Acer Brings its Android-Powered Quad-Core Smartphones to Canada
By Jim Bray
Acer is known more for making computers and tablets than it is for smart phones, but if the phone I've been using the for past couple of months is any indication, the company's reputation will be broadened soon to include such phones.
And why not? A smart phone is basically a small tablet with cell phone capability added to it, so any computer company that so desires should be able to introduce smart phones without breaking a sweat. Even famous computer companies like Apple and Microsoft could do it. Oh, wait…
One thing that separates Acer from some of the competitors - cough, Apple, cough - is that their phones are unlocked to begin with, so you should be able to change providers with minimal hassle. When I took delivery of the Acer the changeover from my usual phone could only have been easier had my old SIM card had been compatible with the new Acer. I can't blame Acer for that, though; it's just the onward march of technology. Fortunately, my provider waived the five buck charge to replace my SIM card, which made me think I was about to get struck by lightning.
The phone Acer sent me was the Liquid Jade Z, (their other new Liquid phone - which is kind of a misnomer because they aren't liquid at all! - is the Liquid Z410) which Acer says is one of the lightest five inch LTE smart phones you can get, and I do like its lack of heft. Yet it feels solid and appears to be built well, which comes in handy if you drop it onto the floor. I do that more often than I'd like to admit - with my old smart phones the backs would separate from the bodies and the batteries would usually fall out, too, forcing me to reassemble the phones and fire them up again. That never happened with the Acer despite its bounces off the asphalt.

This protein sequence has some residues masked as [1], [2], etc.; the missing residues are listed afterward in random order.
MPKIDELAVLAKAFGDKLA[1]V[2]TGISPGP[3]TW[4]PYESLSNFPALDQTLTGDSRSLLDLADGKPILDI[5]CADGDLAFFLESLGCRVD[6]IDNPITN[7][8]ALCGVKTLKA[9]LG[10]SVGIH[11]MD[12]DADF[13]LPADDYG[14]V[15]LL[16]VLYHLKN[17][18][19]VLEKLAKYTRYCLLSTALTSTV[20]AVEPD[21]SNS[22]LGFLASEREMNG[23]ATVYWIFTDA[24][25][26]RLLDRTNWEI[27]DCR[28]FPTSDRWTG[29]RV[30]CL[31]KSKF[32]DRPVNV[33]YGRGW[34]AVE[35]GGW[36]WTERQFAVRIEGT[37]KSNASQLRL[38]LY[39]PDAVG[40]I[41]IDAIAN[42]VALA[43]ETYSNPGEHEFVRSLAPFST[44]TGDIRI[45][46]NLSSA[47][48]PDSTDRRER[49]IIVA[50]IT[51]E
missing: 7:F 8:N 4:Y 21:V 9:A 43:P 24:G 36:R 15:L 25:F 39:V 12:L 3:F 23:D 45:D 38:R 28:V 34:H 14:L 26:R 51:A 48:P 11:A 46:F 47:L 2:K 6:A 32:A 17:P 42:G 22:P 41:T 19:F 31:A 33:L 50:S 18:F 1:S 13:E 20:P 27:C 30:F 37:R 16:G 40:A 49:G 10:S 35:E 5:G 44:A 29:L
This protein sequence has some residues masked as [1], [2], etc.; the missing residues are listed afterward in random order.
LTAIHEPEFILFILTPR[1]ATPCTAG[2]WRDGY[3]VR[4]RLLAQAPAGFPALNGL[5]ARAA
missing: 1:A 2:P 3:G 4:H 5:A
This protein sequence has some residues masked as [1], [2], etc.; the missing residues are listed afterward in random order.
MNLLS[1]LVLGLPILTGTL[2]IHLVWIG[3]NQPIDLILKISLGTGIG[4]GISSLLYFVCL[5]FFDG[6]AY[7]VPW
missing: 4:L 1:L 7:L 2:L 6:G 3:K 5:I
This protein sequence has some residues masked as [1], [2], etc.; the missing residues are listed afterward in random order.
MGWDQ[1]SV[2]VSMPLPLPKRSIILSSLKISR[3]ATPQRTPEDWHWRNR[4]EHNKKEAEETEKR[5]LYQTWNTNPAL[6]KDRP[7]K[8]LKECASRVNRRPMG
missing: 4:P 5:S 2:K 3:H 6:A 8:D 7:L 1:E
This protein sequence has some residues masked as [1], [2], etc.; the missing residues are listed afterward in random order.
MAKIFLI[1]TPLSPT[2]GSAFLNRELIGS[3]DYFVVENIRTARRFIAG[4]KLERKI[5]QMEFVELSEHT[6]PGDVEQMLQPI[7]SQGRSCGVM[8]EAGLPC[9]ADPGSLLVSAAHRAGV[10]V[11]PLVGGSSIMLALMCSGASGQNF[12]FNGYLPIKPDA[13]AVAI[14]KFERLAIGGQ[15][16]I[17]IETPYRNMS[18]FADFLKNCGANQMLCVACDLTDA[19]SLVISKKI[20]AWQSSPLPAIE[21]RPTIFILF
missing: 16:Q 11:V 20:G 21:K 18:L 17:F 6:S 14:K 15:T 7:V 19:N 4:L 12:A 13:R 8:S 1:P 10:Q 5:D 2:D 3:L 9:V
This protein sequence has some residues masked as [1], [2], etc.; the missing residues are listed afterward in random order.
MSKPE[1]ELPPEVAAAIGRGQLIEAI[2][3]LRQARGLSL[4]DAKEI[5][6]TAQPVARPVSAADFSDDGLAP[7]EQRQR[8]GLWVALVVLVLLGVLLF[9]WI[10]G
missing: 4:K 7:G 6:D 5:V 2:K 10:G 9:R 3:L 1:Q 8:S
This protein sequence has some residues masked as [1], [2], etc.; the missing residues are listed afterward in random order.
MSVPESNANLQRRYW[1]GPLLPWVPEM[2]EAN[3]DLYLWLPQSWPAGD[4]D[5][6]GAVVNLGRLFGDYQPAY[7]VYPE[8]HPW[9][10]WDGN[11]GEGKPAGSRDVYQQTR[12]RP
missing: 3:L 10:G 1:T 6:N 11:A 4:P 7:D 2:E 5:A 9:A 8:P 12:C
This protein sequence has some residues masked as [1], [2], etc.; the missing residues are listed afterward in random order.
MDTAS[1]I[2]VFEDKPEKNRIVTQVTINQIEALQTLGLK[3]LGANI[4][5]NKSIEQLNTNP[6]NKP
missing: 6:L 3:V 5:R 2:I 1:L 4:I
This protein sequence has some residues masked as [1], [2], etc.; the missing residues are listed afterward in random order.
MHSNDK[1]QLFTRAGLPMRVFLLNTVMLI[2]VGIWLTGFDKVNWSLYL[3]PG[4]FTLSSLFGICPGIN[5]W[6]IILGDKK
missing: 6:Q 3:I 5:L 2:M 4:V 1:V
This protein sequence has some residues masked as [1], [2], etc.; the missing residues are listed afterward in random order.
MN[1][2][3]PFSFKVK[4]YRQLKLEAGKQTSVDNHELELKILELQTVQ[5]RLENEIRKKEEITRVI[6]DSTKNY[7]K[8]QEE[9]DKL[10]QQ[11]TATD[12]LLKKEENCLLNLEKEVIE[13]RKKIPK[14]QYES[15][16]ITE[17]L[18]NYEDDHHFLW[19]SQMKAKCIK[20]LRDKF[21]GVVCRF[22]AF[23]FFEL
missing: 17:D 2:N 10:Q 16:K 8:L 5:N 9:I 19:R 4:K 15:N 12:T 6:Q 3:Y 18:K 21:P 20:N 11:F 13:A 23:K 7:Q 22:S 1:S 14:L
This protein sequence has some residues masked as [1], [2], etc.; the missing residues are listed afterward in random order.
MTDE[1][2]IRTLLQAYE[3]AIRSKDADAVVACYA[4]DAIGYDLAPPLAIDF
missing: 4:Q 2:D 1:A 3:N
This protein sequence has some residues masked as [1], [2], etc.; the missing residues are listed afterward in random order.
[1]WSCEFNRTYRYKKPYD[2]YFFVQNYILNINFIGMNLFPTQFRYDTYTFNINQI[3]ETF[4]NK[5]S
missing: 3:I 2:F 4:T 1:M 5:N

On the other hand, since the back panel of the Liquid Jade Z doesn't come off you need a different way to get the SIM and SD cards into the phone and this was the part I had the most trouble with. The Acer uses a little drawer on the side of the phone in which to nestle the cards and, being all thumbs, it took me several tries to get both cards into the drawer and the drawer withdrawn into the phone again without one or both of the cards popping out and plummeting to the floor. It was quite frustrating. But I got it done and had no issues after that.
The Acer's front panel is pretty straightforward, as are most. There's about an acre of glass (it's a five inch "Gorilla Glass" screen), with the company logo below it and a chrome-appearing speaker and "selfie cam" above. That horrid little drawer for the nano-SIM and Micro-SD cards is on the left side, the USB charging port is on the bottom and the top holds the power button and headphone jack. The volume control is on the right and I have to admit I kept hitting it when I didn't want to. This isn't the only phone with which I can complain about that, however. Maybe it's me.
The 13 megapixel camera is mounted on the back panel, of course, but rather than being flush it sticks out a tad. I figured this would be an accident waiting to happen, but have had no issues with it. You can also use it to shoot 720p video and though the file sizes are huge, it works fine.